Clause 9 of the Nationality and Borders Bill, which was first proposed in July and updated in November, exempts the government from giving any prior notice of a decision to deprive a person of citizenship if authorities do not have the subject’s contact details or if it is not “reasonably practical” to do so.
The clause has drawn a lot of flak all around with Conservative backbencher and Member of Parliament for Haltemprice and Howden, David Davis dubbing it “uncivilised” and “legally disputable”.
Davis said: “Not only are these excessively broad new powers not necessary to tackle terrorism, but they are counter-productive.”
He has put forward an amendment so that the home secretary may not deprive someone of their citizenship without notification.
As of now, only those who pose a threat to the UK either through terrorism or war crimes, or if their process of obtaining citizenship was found to be fraudulent in nature, can have their citizenship removed. Clause 9 also says the same, but it also allows citizenship to be removed without notice. Reasons given – it might “not be reasonably practicable” to tell the individual first in the interests of national security or international relations.
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The UK has had the power to strip dual nationals of their British citizenship since 2006. These measures were introduced after the London bombings on July 7, 2005, that killed 52 people and injured many more. British anti-terrorism laws were amended thereafter, and collective security became more important than protection of civil liberties and freedoms.
A report by The New Statesman has found that almost six million people from ethnic minority backgrounds could be affected by the proposed clause. Activists have expressed fear that Clause 9 could be used to target certain communities – such as British Muslims.
The Nationality and Borders Bill is currently going through the House of Commons and will progress to the House of Lords by next year. It is being viewed with grave concern by immigration lawyers who say that the bill goes against principles of international and domestic laws.
Petitions calling for removal of Clause 9 from the Nationality and Borders bill have been filed and has turned the issue into a national outrage. According to one such petition, the removal of the clause is essential as “individuals could be stripped of their British citizenship without warning.” Thousands of people have signed it calling it “unacceptable, and inconsistent with international human rights obligations”.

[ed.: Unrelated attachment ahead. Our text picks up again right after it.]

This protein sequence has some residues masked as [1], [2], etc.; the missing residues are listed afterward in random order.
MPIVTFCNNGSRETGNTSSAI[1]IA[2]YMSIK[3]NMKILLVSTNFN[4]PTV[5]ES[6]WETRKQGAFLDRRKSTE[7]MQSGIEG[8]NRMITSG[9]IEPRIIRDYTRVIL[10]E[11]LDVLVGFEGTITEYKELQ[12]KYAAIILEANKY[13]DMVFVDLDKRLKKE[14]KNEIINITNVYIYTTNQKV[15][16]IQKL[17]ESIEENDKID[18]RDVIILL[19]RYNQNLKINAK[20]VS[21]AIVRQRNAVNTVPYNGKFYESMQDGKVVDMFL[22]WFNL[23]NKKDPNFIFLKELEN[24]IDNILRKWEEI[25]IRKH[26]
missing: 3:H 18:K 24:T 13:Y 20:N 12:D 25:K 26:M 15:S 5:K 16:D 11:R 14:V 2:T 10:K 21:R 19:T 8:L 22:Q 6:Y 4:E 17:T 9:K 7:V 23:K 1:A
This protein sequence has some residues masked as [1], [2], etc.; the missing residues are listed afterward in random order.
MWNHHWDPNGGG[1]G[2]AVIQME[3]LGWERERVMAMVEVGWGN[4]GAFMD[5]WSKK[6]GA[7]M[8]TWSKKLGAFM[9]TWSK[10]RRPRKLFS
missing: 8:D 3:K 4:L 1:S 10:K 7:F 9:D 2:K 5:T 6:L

The Nationality and Borders Bill will allow the @ukhomeoffice to strip people of their British citizenship without them being told about it.— David Davis (@DavidDavisMP) December 7, 2021
This is completely wrong.
Today I spoke about why I have introduced amendments to remove this power. pic.twitter.com/YFfflXNBT3
They have called for these provisions to be removed before this Bill is enacted.
Kashif Iqbal, a British-Pakistani from Glasgow, who set up another petition to prevent UK government from revoking citizenship of ethnic minorities, has asked for the clause to be debated and not be made a law.
“This is especially problematic to British Asian Muslims against whom this law has been used against and who now will live in fear as migrants in the UK despite being born here and living here all their lives”, he states in the petition.
He further states, “under the guise of National Security the government can deem you a threat and revoke your citizenship without your knowledge. The changes are draconian and offer an individual little to no chance to appeal”.
The petition has so far garnered over 150,000 signatures.
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